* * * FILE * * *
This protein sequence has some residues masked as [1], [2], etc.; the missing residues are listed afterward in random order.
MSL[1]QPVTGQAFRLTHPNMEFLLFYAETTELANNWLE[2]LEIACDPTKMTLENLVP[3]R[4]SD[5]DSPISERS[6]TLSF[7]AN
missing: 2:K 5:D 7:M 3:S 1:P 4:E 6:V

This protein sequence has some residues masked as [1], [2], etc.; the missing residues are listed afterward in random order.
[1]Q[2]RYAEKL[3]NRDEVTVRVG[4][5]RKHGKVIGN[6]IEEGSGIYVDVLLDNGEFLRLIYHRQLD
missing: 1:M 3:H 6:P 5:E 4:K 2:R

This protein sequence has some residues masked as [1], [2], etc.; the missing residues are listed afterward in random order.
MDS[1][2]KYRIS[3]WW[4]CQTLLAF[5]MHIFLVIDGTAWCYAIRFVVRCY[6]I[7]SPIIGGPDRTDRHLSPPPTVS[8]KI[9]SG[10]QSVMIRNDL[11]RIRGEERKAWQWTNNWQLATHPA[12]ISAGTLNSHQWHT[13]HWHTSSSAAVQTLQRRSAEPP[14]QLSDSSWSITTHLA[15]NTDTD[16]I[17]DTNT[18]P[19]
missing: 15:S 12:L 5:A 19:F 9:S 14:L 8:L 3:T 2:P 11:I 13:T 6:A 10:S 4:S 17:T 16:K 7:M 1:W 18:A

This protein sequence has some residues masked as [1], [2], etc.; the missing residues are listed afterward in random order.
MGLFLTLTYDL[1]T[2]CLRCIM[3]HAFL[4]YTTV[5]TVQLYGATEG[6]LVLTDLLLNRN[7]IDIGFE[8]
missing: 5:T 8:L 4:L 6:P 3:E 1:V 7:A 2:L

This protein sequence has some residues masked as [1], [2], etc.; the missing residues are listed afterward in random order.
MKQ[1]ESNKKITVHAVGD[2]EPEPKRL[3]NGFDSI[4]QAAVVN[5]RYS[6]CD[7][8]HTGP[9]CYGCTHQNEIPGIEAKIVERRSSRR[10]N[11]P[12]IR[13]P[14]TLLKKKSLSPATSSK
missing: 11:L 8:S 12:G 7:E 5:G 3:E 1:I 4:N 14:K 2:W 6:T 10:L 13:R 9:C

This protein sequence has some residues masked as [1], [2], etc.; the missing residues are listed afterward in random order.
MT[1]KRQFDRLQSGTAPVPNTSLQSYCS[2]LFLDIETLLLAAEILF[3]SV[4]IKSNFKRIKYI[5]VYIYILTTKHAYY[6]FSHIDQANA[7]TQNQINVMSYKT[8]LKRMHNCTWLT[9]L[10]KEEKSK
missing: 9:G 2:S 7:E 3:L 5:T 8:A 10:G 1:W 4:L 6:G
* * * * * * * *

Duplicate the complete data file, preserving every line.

This protein sequence has some residues masked as [1], [2], etc.; the missing residues are listed afterward in random order.
MSL[1]QPVTGQAFRLTHPNMEFLLFYAETTELANNWLE[2]LEIACDPTKMTLENLVP[3]R[4]SD[5]DSPISERS[6]TLSF[7]AN
missing: 2:K 5:D 7:M 3:S 1:P 4:E 6:V

This protein sequence has some residues masked as [1], [2], etc.; the missing residues are listed afterward in random order.
[1]Q[2]RYAEKL[3]NRDEVTVRVG[4][5]RKHGKVIGN[6]IEEGSGIYVDVLLDNGEFLRLIYHRQLD
missing: 1:M 3:H 6:P 5:E 4:K 2:R

This protein sequence has some residues masked as [1], [2], etc.; the missing residues are listed afterward in random order.
MDS[1][2]KYRIS[3]WW[4]CQTLLAF[5]MHIFLVIDGTAWCYAIRFVVRCY[6]I[7]SPIIGGPDRTDRHLSPPPTVS[8]KI[9]SG[10]QSVMIRNDL[11]RIRGEERKAWQWTNNWQLATHPA[12]ISAGTLNSHQWHT[13]HWHTSSSAAVQTLQRRSAEPP[14]QLSDSSWSITTHLA[15]NTDTD[16]I[17]DTNT[18]P[19]
missing: 15:S 12:L 5:A 19:F 9:S 14:L 8:L 3:T 2:P 11:I 13:T 6:A 10:S 4:S 17:T 16:K 7:M 1:W 18:A

This protein sequence has some residues masked as [1], [2], etc.; the missing residues are listed afterward in random order.
MGLFLTLTYDL[1]T[2]CLRCIM[3]HAFL[4]YTTV[5]TVQLYGATEG[6]LVLTDLLLNRN[7]IDIGFE[8]
missing: 5:T 8:L 4:L 6:P 3:E 1:V 7:A 2:L

This protein sequence has some residues masked as [1], [2], etc.; the missing residues are listed afterward in random order.
MKQ[1]ESNKKITVHAVGD[2]EPEPKRL[3]NGFDSI[4]QAAVVN[5]RYS[6]CD[7][8]HTGP[9]CYGCTHQNEIPGIEAKIVERRSSRR[10]N[11]P[12]IR[13]P[14]TLLKKKSLSPATSSK
missing: 11:L 8:S 12:G 7:E 5:G 3:E 1:I 4:N 14:K 2:W 6:T 10:L 13:R 9:C

This protein sequence has some residues masked as [1], [2], etc.; the missing residues are listed afterward in random order.
MT[1]KRQFDRLQSGTAPVPNTSLQSYCS[2]LFLDIETLLLAAEILF[3]SV[4]IKSNFKRIKYI[5]VYIYILTTKHAYY[6]FSHIDQANA[7]TQNQINVMSYKT[8]LKRMHNCTWLT[9]L[10]KEEKSK
missing: 9:G 2:S 7:E 3:L 5:T 8:A 10:G 1:W 4:L 6:G